(iv) We do this for quite some time with Linux and now we are thinking into the same direction with Windows: We export our teaching activities to other places (e.g. offer workshops attached to a conference) and access our interactive systems in Aachen remotely, when there is no suitable equipment in place.

    In Aachen, we have a significant user base doing "tradition" HPC on Windows and our goal is to provide a decent software development environment as we do on Unix. This includes providing all the tools neded for parallel software development and analysis. Our current approach is to use several Windows Server 2008-based terminal servers with all the software installed. This works very well as long people only do shared-memory parallel debugging (e.g. OpenMP) or as long as there is no need for more than five MPI debugging sessions (as we currently have five big interactive machines).


    Kind regards,
    Christian
    Friday, January 16, 2009 10:40 AM
  • Christian,

    We will look into this further. 

    How many concurrent developing sessions do you think you might have at any given time?

    Thanks,

    Robert
    Monday, January 19, 2009 9:59 PM
  • > How many concurrent developing sessions do you think you
    > might have at any given time?
    This depends, of course. Usually we do not expect more than two or three sessions per machine.
    The situation would be different for workshops / lectures though, where we usually fill a class room (30 to approx. 100) of novice MPI users giving "Hello MPI World!" a first try. When we then continue to more advanced exercises, we usually limit the number of users.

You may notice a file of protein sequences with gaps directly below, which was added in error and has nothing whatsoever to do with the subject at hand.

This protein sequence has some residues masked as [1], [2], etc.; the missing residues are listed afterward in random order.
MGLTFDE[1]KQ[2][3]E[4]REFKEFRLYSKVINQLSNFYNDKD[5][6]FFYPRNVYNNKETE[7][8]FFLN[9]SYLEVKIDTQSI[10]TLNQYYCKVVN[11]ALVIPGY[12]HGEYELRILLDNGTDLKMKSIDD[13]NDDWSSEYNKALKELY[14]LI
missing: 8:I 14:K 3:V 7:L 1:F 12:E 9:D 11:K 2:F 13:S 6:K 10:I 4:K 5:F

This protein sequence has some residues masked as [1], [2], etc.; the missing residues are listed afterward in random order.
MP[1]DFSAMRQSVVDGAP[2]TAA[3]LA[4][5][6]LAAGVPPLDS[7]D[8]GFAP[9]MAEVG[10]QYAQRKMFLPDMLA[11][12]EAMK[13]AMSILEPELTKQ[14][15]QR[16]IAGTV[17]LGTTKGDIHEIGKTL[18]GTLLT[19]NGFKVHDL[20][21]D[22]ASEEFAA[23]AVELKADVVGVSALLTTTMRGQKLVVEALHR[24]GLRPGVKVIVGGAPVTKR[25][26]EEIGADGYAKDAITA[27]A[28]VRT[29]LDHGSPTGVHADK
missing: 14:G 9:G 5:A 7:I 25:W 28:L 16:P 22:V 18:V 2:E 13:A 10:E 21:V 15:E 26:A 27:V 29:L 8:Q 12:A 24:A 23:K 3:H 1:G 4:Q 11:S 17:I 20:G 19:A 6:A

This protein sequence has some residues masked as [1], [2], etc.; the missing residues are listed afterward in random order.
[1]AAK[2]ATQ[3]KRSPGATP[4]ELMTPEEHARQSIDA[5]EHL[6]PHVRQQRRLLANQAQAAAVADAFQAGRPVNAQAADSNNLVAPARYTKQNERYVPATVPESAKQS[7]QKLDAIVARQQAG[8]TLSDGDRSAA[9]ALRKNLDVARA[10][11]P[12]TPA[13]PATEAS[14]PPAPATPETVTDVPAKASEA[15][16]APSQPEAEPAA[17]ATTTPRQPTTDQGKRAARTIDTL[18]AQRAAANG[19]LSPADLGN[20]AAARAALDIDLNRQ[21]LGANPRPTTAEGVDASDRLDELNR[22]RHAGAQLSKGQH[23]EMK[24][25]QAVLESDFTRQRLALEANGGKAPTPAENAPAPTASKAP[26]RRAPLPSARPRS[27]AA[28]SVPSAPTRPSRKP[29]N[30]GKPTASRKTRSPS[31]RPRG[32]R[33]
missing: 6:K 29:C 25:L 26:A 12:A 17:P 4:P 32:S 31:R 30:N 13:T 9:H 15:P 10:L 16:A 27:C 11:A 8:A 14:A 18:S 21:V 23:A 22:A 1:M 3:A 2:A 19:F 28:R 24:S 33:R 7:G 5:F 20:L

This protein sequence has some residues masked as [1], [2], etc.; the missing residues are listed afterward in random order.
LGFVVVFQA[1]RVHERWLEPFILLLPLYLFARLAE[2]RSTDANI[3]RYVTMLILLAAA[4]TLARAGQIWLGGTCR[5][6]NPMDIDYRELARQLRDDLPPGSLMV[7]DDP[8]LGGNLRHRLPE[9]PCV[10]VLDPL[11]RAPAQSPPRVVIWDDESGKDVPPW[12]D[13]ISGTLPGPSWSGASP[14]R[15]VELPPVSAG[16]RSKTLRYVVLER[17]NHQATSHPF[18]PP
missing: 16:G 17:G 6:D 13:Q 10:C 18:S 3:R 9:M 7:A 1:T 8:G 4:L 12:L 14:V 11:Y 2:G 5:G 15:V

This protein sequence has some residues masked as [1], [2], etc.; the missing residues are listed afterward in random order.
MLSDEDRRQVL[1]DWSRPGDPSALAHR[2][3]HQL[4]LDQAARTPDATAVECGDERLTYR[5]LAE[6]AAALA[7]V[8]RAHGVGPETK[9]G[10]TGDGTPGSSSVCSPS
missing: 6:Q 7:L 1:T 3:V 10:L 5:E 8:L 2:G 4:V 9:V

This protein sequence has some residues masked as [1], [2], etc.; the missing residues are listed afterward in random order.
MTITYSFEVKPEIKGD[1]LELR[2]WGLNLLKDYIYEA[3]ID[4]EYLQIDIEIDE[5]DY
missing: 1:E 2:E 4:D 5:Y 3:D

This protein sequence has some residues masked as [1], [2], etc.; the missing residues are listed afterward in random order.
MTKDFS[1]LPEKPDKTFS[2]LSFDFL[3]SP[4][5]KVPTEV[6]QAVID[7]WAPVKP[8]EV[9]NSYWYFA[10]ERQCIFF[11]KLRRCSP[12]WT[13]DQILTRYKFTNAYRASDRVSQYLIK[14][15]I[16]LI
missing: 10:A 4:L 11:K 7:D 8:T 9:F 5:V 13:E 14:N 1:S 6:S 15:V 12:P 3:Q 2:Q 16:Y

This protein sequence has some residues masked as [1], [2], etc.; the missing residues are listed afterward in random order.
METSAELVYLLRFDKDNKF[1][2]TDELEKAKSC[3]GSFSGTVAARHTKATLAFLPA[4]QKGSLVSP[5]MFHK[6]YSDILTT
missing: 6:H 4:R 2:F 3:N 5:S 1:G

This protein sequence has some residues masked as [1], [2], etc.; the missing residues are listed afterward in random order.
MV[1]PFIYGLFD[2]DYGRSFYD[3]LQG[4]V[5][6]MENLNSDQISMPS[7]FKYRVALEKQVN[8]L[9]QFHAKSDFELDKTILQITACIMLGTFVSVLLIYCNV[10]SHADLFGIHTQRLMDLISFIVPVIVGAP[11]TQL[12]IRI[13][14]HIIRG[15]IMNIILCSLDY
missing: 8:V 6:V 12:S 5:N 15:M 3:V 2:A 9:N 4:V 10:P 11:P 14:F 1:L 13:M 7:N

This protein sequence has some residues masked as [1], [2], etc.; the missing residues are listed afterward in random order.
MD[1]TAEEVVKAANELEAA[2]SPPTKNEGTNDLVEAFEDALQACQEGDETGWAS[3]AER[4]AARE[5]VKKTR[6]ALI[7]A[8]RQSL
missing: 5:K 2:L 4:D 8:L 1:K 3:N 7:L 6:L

Visual Studio is the best C++ debugger in my opinion and together with the DDTLite plugin it becomes a powerful parallel debugger. We see some of our long-time HPC users (well-accustomed to Linux) giving the Windows environment a try because of that. Our intention is to offer both worlds to the users to help overall productivity, but this scenario only works well with central (well-managed) workstation-like terminal servers. If you have any other idea we are open for suggestions :-), but VMs are not an option for performance analyses (not Hardware Counters, no InfiniBand, unreliable cc-NUMA behavior, ...)


    Kind regards,
    Christian
    Tuesday, January 20, 2009 10:33 AM
  • For us, it would be easy if we could overwrite the port used by mpishim via a command line parameter or an environment variable.
    Is there any specification available of what mpishim is doing?


    Kind regards,
    Christian
    Thursday, January 22, 2009 2:07 PM
  • Christian,

    Unfortunately no, the port really is coded in as a constant integer value.  The only way for it to change is for the Visual Studio team to fix MPIShim.exe.  I am working with them on this right now and will keep you posted on our progress.

    Best regards,

    Robert
    Thursday, January 22, 2009 7:17 PM
  • Great, thank you for the update.

     

    Kind regards,

    Christian

    Sunday, January 25, 2009 1:54 PM